Posts Tagged ‘italianate’
Hazelwood Terrace is a row of three italianate styled, elaborately and ornate stucco terraces. Howe Crescent forms part of the St Vincent Gardens street plan. These terraces were designed prior to the iron lacework trend originally designed by Clement
Hodgkinson for George Black, but with modifications by esteemed architect Charles Webb who designed Melbourne’s famous “Grand” Victorian hotel (now the Windsor).1 With a solid looking brick rendered facade modelled on stone work, this terrace is unique for the treatment of its prominent ground level balcony and arcade of classically inspired doorways.
- Heritage Victoria record H0222
Subiaco is probably best known for its cricket and Australian rules stadium, though just around the corner are some excellent examples of terraced housing. Built in 1904, this row of eight Italianate style terrace homes presents as two rows of four homes and is significant on a number of accounts. Firstly it is a rare architectural bearer of the emblem of the black swan, a symbol of Western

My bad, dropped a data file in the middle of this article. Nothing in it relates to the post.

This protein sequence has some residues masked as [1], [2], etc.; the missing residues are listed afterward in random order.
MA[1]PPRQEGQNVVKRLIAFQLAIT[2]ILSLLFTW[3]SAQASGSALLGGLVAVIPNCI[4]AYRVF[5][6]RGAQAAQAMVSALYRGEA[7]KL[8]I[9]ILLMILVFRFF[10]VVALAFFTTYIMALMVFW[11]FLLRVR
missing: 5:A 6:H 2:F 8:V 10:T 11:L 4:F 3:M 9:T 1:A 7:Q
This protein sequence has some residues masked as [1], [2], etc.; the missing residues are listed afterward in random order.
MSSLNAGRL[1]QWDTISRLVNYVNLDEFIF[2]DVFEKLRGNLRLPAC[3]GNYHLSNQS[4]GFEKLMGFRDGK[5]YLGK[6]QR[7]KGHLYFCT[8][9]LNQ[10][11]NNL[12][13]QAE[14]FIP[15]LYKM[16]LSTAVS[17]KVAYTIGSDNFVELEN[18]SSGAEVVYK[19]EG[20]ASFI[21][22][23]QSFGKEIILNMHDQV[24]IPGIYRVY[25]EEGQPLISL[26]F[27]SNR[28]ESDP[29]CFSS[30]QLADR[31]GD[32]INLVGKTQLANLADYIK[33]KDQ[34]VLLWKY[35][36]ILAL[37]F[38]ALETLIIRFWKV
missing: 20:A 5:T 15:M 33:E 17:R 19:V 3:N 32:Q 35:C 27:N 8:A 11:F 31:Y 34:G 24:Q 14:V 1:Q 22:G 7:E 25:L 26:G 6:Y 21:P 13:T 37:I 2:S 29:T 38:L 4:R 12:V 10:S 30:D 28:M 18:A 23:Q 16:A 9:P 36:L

Australia (formerly the Swan River colony) which appears on the two centre pediments of each row. It is not known where the name originated.1 The row also features a rare cast iron balustrade panel and is a late follower of a style made popular in the eastern states during the Victorian era.
- City of Subiaco walking tours ↩
Glebe, like Paddington is one of those areas where you can almost get lost in the uniformity of the long stretches of double storey terraces. Burton Street, set near the railway line, while not possessing many homes of great individual character is typically Sydney, but refreshingly different in its Victorian era charm with its narrow rising aspect and hodge podge of double and single storey terraces and styles. The longest row in the street is this unnamed row of five, erected in 1881.
Shakspeare Terrace (an obvious if curious mispelling of the famous Shakespeare) is a row of eight double storey Victorian Italianate terraces positioned as one of the most visible in Melbourne commanding a prime position between the Punt Road Oval (and iconic Melbourne Cricket Ground) and Richmond railway station, it is also one of the most sadly neglected terraces in Melbourne.
This row of six double storey Italianate terraces enscribed “Premier Terrace” (centre parapet), fronts Wentworth Park along the busy but tree lined Wentworth Road in Sydney’s Glebe between Mitchell Street and Park Lane and is serviced by Mitchell Lane.